Which is correct, A or B? As he turns over the command, Kirk says

A) 'You have the COM' [as in Command]


B) You have the CONN.' [as in ???]

I've always assumed the former, A, is correct, but a recent television commercial for the new Star Trek app, claims B, which has left me thoroughly confused.

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    I don't have a Star Trek specific reference, but en.wikipedia.org/wiki/Conn_(nautical) – Amy Jan 9 at 1:14
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    Is he turning over command? I think he's only turning over control of the ship and its actions. He's always the one in command - unless he leaves the ship on some solo venture for a sustained period of time, I think. (Boinking an alien isn't a long enough period of time: He's still in command, then.) – davidbak Jan 9 at 19:00
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    @HamSandwich - That seems a little unfair. There are multiple mentions of officers being "left in command" or "in command" of a vessel. – Valorum Jan 9 at 22:30
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    Granted, but "com" never means "command," does it? – Ham Sandwich Jan 9 at 22:45
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    @HamSandwich - How is OP supposed to know that? – Valorum Jan 10 at 1:18

The command is "you have the conn", as can be seen in this original screenplay from Star Trek: The Motion Picture

KIRK: Mr. Decker, I'd like to see you in my quarters.
(toward helm)
You have the conn, Mr. Sulu.

The term "conn" is a naval/nautical expression;

One of the most important principles of ship handling is that there be no ambiguity as to who is controlling the movements of the ship. One person gives orders to the ship's engine, rudder, lines, and ground tackle. This person is said to have the "conn."

— James Alden Barber, 2005, "Introduction", The Naval Shiphandler's Guide, p. 8.

The etymology is lost, but it may have something to do with the conduct of the vessel.

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    Yes, it is definitely CONN - as in submarine CONNing tower - bridge CONNing stations. Hunt for Red October "Conn, Sonar, Crazy Ivan!" (Communication from sonar station to the Conn) Battlestar Galactica - The Captain's Hand: Garner:"I have to get down there, you have the conn" Adama: "Yes sir, I have the conn" – Andrew Jan 9 at 3:38
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    The etymology's not entirely lost. The noun comes from the verb (also "conn"), which the Oxford English Dictionary believes most likely comes from the verb "cond". "Cond" itself comes from "condue" which in turn is from the French "conduire". Lastly, that French word comes from Latin "condūcere", which you could trace back further... – Laurel Jan 9 at 4:57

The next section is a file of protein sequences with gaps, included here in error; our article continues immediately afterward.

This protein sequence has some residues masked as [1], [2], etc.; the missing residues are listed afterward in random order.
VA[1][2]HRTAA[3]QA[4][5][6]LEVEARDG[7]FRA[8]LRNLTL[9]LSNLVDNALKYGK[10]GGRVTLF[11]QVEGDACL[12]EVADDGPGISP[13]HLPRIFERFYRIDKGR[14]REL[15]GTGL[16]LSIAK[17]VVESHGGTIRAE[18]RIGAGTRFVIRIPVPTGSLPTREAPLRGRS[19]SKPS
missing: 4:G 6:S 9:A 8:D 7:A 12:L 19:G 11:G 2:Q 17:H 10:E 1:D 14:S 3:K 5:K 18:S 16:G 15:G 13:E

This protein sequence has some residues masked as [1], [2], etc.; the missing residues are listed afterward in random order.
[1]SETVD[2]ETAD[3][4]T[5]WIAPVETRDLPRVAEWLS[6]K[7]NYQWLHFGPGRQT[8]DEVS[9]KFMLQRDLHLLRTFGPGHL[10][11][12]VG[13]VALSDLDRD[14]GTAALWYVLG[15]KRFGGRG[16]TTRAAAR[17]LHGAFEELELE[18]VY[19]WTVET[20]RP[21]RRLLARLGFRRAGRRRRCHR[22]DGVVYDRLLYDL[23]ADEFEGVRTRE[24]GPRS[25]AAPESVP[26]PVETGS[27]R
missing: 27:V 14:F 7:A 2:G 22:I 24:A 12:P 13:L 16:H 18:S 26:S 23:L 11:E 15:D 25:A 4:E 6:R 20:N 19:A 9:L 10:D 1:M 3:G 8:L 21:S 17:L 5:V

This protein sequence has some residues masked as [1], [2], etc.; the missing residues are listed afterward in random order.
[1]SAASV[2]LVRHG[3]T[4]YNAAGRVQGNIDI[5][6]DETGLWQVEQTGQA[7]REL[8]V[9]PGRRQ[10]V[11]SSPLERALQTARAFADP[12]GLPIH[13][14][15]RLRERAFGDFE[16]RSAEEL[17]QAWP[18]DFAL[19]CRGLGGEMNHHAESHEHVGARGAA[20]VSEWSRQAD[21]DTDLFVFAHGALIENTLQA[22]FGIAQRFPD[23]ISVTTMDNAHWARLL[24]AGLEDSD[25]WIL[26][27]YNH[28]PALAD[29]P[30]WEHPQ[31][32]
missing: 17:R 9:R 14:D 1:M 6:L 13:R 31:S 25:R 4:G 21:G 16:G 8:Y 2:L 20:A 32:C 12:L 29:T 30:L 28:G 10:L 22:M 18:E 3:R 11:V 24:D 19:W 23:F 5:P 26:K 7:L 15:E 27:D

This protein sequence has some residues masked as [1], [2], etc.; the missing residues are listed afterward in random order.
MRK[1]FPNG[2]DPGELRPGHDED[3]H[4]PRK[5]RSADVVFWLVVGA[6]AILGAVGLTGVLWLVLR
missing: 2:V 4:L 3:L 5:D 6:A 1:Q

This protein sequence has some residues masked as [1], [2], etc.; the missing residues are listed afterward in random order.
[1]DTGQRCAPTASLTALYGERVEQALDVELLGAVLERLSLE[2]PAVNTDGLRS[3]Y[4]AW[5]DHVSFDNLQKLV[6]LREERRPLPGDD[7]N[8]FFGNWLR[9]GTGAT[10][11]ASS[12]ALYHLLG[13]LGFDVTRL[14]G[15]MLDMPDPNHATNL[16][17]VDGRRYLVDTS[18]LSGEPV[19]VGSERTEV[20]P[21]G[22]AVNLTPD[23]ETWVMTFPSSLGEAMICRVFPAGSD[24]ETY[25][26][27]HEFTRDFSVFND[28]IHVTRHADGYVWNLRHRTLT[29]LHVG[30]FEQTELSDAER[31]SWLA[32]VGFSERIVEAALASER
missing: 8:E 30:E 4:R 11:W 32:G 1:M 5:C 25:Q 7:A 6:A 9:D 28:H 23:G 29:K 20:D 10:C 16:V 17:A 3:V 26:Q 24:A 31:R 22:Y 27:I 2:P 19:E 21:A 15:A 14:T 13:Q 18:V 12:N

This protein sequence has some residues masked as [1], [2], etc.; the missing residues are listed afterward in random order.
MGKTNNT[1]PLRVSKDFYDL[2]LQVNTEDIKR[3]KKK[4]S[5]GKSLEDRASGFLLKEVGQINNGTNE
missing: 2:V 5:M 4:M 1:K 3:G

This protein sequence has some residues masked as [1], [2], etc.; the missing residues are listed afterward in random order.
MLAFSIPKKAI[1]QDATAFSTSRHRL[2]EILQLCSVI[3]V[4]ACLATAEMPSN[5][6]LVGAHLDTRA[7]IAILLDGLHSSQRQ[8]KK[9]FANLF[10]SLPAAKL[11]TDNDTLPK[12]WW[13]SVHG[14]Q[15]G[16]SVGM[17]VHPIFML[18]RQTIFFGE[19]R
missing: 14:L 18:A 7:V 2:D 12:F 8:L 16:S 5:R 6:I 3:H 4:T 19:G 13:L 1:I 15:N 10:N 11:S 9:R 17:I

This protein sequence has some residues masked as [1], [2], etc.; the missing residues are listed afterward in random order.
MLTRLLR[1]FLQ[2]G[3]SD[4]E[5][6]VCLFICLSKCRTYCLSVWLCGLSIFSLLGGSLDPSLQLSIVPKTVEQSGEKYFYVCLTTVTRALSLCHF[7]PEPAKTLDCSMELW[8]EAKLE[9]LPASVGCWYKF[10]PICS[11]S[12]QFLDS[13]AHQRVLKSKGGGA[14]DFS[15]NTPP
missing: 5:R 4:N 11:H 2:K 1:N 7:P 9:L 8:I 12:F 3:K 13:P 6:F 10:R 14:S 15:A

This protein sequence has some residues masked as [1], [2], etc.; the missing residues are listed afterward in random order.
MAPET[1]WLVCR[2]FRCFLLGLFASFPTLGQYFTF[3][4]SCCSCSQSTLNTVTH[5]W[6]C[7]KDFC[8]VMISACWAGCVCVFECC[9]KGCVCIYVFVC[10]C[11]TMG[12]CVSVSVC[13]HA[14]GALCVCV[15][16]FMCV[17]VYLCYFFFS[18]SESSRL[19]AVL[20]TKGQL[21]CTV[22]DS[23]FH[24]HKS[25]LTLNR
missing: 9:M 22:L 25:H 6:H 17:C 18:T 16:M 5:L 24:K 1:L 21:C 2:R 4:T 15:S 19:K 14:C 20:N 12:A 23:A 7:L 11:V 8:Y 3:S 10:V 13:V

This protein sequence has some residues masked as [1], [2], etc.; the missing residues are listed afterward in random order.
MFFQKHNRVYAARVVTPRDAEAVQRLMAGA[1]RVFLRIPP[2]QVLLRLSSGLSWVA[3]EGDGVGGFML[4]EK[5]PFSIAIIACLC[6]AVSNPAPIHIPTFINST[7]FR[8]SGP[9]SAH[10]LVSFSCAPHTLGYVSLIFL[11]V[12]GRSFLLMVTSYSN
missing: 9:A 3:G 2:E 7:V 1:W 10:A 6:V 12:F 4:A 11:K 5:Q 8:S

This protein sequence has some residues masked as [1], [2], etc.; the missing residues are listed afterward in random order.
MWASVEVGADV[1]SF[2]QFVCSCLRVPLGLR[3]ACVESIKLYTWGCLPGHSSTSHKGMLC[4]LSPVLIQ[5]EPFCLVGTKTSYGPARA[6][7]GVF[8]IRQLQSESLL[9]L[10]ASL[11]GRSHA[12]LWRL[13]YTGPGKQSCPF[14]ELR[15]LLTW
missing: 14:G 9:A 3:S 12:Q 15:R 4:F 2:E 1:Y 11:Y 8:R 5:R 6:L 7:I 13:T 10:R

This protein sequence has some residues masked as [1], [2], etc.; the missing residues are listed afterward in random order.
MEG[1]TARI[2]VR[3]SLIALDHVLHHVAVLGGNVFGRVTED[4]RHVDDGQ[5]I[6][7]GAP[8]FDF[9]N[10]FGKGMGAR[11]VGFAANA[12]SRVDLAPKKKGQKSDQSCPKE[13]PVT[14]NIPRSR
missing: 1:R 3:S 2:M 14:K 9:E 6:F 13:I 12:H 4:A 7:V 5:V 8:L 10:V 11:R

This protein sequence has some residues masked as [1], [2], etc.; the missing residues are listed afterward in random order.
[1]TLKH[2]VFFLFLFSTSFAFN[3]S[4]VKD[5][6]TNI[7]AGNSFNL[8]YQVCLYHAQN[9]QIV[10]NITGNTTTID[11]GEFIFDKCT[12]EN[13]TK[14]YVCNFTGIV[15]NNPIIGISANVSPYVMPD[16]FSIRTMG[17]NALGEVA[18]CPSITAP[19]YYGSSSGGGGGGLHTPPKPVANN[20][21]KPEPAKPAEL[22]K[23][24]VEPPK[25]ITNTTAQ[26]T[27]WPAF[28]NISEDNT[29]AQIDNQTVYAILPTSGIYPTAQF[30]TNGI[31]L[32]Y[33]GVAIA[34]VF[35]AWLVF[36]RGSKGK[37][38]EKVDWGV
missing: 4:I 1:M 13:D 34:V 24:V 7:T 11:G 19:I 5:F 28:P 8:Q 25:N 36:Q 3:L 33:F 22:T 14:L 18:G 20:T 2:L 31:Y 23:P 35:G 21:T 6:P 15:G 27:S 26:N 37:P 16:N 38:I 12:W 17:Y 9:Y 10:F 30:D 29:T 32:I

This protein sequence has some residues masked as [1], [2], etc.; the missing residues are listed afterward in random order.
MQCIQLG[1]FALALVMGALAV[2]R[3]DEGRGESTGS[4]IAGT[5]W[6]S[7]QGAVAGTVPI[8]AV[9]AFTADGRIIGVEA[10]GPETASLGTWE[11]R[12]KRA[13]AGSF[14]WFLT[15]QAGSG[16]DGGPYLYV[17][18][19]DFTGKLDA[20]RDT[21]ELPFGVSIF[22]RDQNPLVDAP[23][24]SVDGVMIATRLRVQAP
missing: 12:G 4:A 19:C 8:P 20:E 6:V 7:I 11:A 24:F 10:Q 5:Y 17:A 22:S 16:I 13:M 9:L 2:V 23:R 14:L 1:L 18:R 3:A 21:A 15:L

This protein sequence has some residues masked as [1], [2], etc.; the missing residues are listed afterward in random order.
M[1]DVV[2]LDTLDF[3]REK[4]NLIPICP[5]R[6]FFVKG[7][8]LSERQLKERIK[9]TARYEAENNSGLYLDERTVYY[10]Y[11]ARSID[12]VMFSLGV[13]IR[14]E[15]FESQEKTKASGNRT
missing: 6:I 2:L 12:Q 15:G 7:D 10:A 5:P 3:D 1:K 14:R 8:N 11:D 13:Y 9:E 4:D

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    @Laurel - That's certainly one theory about the etymology. But when the OED uses words like 'most likely' you know that they're hedging their bets – Valorum Jan 9 at 7:58
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    Just be careful on pronunciation. Otherwise, you have Kirk shouting, "You have the KHAN!" – Ghotir Jan 9 at 14:36
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    @BrianOrtiz It is fairly common, nautically at least, to have an officer junior to the commanding officer doing conns, even while (s)he is present. (S)He will counter any order he deems unwise or unfit, or issue orders deemed necessary and otherwise let whomever has the conn do it. – Stian Yttervik Jan 10 at 10:15

My memory was 'You have the bridge'. So I checked and


gives a good explanation of both the usages

The conn, likewise is the station one uses to directly control the ship's maneuvers. The "conning tower" on a submarine, for example, is so named because when a sub is on the surface, it can be commanded and steered from a secondary helm (or "conn") on the top of the conning tower. Both the watch officer (such as the captain) or the helmsman can be said to "have the conn" at any given time. The helmsman has the conn because he is physically manning the station and steering the ship. A watch officer may have the conn because while he doesn't man the station, he directs the helmsman, at the conn, where the ship is to be steered. It is often mistakenly misunderstood to represent the bridge itself, because the same watch officer that is said to "have the conn" is also said to "have the bridge" as he is in charge of the entire bridge watch.

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